Sherpa isn’t the most successful documentary ever created—the sudden but necessary switch in subject matter kind of put paid to that. But it is solid. It warrants watching, whether you’re a cynic like me who finds the whole mountain-scaling circus unethical and depressing or an avid mountaineer thinking of setting crampon on this peak.

The Devil Reads Vogue?

The Devil Wears PradaI’ve never understood the obsession with and reverence to Vogue. Frankly, I’ve always found there to be too many ads and not enough coherently-strung-together words. That and the ‘fashion’ contained within the pages is so preposterous, expensive, and un-wearable I’ve never been convinced that they’re not taking the p&%s.

I did, however, surprisingly enjoy both the book and the film adaptation of The Devil Wears Prada—guilty, simple-carbohydrate reading and viewing pleasures that both appealed to my sense of Vogue’s over-the-top ridiculousness and indulged my abject, albeit disconnected, fascination with magazines in general.

This impression was probably helped by the fact that I was at the time having my own devil-wears-Prada moment in an all-consuming, high-pressure work situation that I thankfully extricated myself from some months later.

But even I couldn’t resist gaining some insight into the arctic Vogue Editor-in-Chief Anna Wintour courtesy of The September Issue. I mean, who doesn’t want to know if she’s really as influential and as scary as they make out?

It took me until this Friday night just past to get round to watching the fly-on-the-wall documentary, and I was desperate to know how close The Devil Wears Prada was to the ‘real’ story of Wintour. And I say ‘real’, because you never can know how much the camera got to see or how much the documentary shows.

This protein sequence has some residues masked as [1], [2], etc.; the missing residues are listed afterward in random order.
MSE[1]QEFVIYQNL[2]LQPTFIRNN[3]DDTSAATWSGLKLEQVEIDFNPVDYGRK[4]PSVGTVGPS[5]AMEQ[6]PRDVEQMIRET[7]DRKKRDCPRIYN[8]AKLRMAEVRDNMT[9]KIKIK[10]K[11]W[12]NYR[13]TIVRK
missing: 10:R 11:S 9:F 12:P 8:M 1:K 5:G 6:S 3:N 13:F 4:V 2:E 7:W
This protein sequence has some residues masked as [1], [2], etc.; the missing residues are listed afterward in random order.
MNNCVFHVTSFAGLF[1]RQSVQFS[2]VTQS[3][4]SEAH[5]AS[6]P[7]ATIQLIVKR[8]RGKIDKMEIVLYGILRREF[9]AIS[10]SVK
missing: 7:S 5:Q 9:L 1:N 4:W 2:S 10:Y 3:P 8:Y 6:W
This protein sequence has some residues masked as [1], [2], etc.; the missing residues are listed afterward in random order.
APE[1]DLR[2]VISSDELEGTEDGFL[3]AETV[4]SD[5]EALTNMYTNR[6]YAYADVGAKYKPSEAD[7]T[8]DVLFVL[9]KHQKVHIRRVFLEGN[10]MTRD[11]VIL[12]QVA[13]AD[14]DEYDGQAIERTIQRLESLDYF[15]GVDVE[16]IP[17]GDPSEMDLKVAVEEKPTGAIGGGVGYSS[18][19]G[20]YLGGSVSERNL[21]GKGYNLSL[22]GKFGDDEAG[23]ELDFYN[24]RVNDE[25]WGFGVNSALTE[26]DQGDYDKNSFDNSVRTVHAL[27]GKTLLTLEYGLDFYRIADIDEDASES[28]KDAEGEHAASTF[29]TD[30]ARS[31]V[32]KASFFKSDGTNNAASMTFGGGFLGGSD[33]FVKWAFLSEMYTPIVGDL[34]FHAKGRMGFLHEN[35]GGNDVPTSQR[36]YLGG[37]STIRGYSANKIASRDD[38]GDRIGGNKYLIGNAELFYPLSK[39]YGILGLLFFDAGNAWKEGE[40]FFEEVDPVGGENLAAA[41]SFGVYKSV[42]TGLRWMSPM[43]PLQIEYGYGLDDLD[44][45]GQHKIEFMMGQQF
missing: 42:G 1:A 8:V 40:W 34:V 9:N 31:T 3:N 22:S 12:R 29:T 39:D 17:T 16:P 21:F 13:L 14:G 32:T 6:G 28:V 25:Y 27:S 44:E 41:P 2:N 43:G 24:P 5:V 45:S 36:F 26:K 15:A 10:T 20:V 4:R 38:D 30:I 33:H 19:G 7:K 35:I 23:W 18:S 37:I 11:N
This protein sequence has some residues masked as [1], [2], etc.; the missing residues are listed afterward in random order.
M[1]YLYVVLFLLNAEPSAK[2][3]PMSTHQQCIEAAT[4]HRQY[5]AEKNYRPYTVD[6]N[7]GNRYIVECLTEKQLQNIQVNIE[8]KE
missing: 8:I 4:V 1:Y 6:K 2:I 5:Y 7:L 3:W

What struck me first was how the positioning of Wintour’s desk was identical. Small stuff, yes, but striking for me nonetheless. I quickly realised what a Vogue rookie I was, though—the September issue is not just one of 12 they do a year; it’s a full-blown, highly anticipated magazine extravaganza.

Fans and media alike salivate over the ultimate annual issue, which grows in size and scale each year and which one designer quipped would soon be a ‘phone book’. I kind of think that’s not an entirely bad thing and that the breathless excitement that surrounds it is not dissimilar to that that accompanies the release of a Harry Potter (or similarly popular installation of a long-running series).

I was also amazed that despite Wintour getting all the press, she was far from the most talented or even the star of the show. That mantle is held by Grace Coddington, the creative genius behind the best of Vogue and whose brilliant work Wintour seemingly regularly threw out. Was it just me, or did you start to doubt Wintour’s taste watching the film? Did you start to wonder just how good the magazine could be were Coddington at the helm?

What also amazed me was that despite my meh-ness about Vogue (seriously, they won’t ever attract me as a reader unless they ditch some ads and couture and deliver some intelligent, world-changing content) was how caught up I got in the work that goes into the making of the publication. It’s something I’m a part of daily, but the amount of work that goes into something that appears small or seamless and that in coming together often in the nick of time continues to blow my mind.

I was also reminded that my jury’s still out when it comes to magazine reading. I see it as a secret (and secretively-carried-out) indulgence that’s slotted in ever so occasionally between reading ‘serious’ non-fiction tomes that skewer the world’s problems and that often simultaneously depress and inspire me.

But I’m wondering if that view is misguided or misplaced? We all enjoy a good mag (even if Vogue isn’t my first or ever choice) and I perhaps shouldn’t consider such reading devilish. After all, any reading is good reading, isn’t it? Can we have our books and mags and read them too?